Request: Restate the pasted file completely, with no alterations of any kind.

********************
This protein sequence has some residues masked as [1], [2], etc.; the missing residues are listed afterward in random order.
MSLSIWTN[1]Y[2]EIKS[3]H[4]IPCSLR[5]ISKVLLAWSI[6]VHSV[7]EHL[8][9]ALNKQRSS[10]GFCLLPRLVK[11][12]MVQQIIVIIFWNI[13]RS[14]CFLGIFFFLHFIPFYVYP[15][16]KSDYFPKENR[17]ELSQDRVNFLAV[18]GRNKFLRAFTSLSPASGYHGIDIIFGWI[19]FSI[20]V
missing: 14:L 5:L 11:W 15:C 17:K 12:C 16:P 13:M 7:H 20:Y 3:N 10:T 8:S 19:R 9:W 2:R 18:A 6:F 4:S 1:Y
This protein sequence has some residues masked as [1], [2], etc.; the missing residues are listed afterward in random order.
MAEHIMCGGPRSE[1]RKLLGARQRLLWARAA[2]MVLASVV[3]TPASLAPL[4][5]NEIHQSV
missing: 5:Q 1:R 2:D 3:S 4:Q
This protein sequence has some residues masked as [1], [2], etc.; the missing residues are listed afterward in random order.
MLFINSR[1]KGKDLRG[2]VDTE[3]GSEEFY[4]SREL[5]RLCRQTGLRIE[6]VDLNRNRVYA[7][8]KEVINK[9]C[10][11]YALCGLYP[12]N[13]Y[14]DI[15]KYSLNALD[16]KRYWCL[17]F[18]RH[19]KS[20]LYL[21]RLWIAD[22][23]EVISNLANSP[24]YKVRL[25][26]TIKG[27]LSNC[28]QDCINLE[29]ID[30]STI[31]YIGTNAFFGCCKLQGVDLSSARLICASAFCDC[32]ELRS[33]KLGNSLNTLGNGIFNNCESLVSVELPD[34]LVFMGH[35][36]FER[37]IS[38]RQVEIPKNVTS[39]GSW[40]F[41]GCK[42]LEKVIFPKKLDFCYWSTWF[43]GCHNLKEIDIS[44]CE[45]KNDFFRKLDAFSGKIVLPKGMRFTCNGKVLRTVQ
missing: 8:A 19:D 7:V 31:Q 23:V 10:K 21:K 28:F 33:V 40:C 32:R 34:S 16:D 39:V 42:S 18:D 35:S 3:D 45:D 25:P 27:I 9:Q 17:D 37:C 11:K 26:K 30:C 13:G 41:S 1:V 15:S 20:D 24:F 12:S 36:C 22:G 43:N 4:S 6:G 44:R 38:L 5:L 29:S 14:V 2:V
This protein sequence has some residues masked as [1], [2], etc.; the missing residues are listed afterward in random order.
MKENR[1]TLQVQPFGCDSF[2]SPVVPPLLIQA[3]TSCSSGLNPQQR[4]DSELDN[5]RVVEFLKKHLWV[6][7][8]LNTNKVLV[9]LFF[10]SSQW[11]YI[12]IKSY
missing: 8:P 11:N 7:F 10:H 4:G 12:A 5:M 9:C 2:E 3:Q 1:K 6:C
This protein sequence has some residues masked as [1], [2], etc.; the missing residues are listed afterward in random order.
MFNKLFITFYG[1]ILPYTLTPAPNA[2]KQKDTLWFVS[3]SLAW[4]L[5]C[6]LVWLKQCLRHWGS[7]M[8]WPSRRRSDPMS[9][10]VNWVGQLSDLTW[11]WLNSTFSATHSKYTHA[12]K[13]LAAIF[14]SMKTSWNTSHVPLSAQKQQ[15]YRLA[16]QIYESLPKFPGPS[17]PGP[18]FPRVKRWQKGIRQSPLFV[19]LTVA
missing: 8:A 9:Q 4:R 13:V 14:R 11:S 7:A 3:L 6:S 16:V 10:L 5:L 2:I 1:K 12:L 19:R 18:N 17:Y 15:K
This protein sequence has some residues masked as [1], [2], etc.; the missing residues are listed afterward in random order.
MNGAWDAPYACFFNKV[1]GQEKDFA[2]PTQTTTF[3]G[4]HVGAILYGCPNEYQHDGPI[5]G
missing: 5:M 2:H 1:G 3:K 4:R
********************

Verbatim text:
This protein sequence has some residues masked as [1], [2], etc.; the missing residues are listed afterward in random order.
MSLSIWTN[1]Y[2]EIKS[3]H[4]IPCSLR[5]ISKVLLAWSI[6]VHSV[7]EHL[8][9]ALNKQRSS[10]GFCLLPRLVK[11][12]MVQQIIVIIFWNI[13]RS[14]CFLGIFFFLHFIPFYVYP[15][16]KSDYFPKENR[17]ELSQDRVNFLAV[18]GRNKFLRAFTSLSPASGYHGIDIIFGWI[19]FSI[20]V
missing: 14:L 5:L 11:W 15:C 17:K 12:C 16:P 13:M 7:H 20:Y 3:N 10:T 8:S 19:R 9:W 2:R 18:A 6:F 4:S 1:Y
This protein sequence has some residues masked as [1], [2], etc.; the missing residues are listed afterward in random order.
MAEHIMCGGPRSE[1]RKLLGARQRLLWARAA[2]MVLASVV[3]TPASLAPL[4][5]NEIHQSV
missing: 5:Q 1:R 2:D 3:S 4:Q
This protein sequence has some residues masked as [1], [2], etc.; the missing residues are listed afterward in random order.
MLFINSR[1]KGKDLRG[2]VDTE[3]GSEEFY[4]SREL[5]RLCRQTGLRIE[6]VDLNRNRVYA[7][8]KEVINK[9]C[10][11]YALCGLYP[12]N[13]Y[14]DI[15]KYSLNALD[16]KRYWCL[17]F[18]RH[19]KS[20]LYL[21]RLWIAD[22][23]EVISNLANSP[24]YKVRL[25][26]TIKG[27]LSNC[28]QDCINLE[29]ID[30]STI[31]YIGTNAFFGCCKLQGVDLSSARLICASAFCDC[32]ELRS[33]KLGNSLNTLGNGIFNNCESLVSVELPD[34]LVFMGH[35][36]FER[37]IS[38]RQVEIPKNVTS[39]GSW[40]F[41]GCK[42]LEKVIFPKKLDFCYWSTWF[43]GCHNLKEIDIS[44]CE[45]KNDFFRKLDAFSGKIVLPKGMRFTCNGKVLRTVQ
missing: 8:A 19:D 7:V 31:Q 23:V 10:K 21:K 28:F 33:V 40:C 32:R 34:S 16:D 39:V 42:S 18:D 35:S 3:D 45:D 25:P 27:I 9:Q 17:D 37:C 11:K 26:K 30:C 13:G 41:S 1:V 15:S 20:D 24:F 12:S 36:C 22:G 43:N 4:S 6:G 44:R 38:L 5:L 29:S 14:V 2:V
This protein sequence has some residues masked as [1], [2], etc.; the missing residues are listed afterward in random order.
MKENR[1]TLQVQPFGCDSF[2]SPVVPPLLIQA[3]TSCSSGLNPQQR[4]DSELDN[5]RVVEFLKKHLWV[6][7][8]LNTNKVLV[9]LFF[10]SSQW[11]YI[12]IKSY
missing: 8:P 11:N 7:F 10:H 4:G 12:A 5:M 9:C 2:E 3:Q 1:K 6:C
This protein sequence has some residues masked as [1], [2], etc.; the missing residues are listed afterward in random order.
MFNKLFITFYG[1]ILPYTLTPAPNA[2]KQKDTLWFVS[3]SLAW[4]L[5]C[6]LVWLKQCLRHWGS[7]M[8]WPSRRRSDPMS[9][10]VNWVGQLSDLTW[11]WLNSTFSATHSKYTHA[12]K[13]LAAIF[14]SMKTSWNTSHVPLSAQKQQ[15]YRLA[16]QIYESLPKFPGPS[17]PGP[18]FPRVKRWQKGIRQSPLFV[19]LTVA
missing: 8:A 9:Q 4:R 13:V 14:R 11:S 7:A 3:L 6:S 16:V 10:L 5:L 2:I 1:K 12:L 19:R 18:N 17:Y 15:K
This protein sequence has some residues masked as [1], [2], etc.; the missing residues are listed afterward in random order.
MNGAWDAPYACFFNKV[1]GQEKDFA[2]PTQTTTF[3]G[4]HVGAILYGCPNEYQHDGPI[5]G
missing: 5:M 2:H 1:G 3:K 4:R